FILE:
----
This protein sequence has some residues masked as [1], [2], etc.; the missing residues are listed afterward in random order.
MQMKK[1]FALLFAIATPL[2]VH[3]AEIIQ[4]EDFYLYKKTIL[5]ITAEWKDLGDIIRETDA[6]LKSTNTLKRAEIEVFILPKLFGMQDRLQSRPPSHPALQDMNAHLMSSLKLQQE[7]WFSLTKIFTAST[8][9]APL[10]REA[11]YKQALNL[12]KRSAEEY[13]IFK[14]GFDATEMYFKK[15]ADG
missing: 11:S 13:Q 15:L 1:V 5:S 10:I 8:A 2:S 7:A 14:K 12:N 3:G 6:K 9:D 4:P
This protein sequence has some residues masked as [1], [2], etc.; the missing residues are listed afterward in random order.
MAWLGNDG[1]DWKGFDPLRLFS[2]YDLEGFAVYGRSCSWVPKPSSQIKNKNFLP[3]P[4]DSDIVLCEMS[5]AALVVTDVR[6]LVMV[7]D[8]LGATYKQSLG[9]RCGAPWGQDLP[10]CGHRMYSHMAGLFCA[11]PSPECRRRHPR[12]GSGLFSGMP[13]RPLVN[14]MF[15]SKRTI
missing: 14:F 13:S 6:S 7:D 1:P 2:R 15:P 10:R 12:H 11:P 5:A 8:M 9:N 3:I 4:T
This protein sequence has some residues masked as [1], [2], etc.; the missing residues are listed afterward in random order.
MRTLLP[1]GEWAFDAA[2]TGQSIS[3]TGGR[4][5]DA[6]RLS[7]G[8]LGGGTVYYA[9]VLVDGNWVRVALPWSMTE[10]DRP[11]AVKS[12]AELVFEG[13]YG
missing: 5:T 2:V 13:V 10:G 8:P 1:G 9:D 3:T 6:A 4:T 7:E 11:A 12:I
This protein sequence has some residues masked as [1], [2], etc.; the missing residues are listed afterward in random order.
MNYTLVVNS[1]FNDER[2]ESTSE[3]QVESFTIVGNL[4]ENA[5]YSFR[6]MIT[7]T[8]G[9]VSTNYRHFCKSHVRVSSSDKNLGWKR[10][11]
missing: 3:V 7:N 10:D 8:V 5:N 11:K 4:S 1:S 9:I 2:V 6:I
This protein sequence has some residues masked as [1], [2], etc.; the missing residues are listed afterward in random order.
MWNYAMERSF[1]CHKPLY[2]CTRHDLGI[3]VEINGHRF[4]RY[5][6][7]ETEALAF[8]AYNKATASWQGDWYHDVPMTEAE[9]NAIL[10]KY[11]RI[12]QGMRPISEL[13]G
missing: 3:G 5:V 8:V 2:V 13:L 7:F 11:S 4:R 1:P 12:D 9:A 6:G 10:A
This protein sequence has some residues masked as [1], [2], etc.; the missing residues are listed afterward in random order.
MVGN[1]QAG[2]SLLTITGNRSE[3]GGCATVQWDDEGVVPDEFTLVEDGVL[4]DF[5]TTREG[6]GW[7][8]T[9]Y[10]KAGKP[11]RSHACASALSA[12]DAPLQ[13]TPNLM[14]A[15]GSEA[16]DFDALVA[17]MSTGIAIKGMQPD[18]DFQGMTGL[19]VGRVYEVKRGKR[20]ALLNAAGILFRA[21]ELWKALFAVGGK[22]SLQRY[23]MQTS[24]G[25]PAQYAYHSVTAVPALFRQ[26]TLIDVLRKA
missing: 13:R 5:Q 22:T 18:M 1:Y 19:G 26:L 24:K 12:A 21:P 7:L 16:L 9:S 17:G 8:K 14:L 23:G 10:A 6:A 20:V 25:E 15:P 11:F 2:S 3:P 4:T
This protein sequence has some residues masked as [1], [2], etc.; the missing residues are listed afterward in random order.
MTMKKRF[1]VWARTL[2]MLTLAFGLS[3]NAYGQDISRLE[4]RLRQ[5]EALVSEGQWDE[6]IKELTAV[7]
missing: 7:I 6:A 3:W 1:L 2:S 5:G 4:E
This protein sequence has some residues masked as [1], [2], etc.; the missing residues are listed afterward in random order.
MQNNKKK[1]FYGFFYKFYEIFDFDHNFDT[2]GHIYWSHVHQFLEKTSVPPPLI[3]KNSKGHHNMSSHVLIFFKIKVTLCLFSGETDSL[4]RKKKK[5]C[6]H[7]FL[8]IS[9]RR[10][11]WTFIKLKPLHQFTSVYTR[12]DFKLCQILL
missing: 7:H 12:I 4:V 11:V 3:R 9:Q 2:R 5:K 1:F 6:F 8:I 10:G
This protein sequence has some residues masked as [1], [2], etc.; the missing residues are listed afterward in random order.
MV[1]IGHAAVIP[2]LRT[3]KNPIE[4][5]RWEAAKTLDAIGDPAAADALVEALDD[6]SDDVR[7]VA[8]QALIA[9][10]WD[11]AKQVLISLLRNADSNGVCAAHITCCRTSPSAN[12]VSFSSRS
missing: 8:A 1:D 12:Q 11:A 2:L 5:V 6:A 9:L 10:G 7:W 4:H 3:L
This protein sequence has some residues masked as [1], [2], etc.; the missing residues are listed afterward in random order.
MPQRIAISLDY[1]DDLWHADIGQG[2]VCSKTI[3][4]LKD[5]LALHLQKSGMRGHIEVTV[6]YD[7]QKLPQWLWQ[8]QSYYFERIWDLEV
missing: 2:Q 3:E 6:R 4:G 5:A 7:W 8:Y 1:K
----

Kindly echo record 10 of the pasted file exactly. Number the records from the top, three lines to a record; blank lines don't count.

This protein sequence has some residues masked as [1], [2], etc.; the missing residues are listed afterward in random order.
MPQRIAISLDY[1]DDLWHADIGQG[2]VCSKTI[3][4]LKD[5]LALHLQKSGMRGHIEVTV[6]YD[7]QKLPQWLWQ[8]QSYYFERIWDLEV
missing: 2:Q 3:E 6:R 4:G 5:A 7:W 8:Y 1:K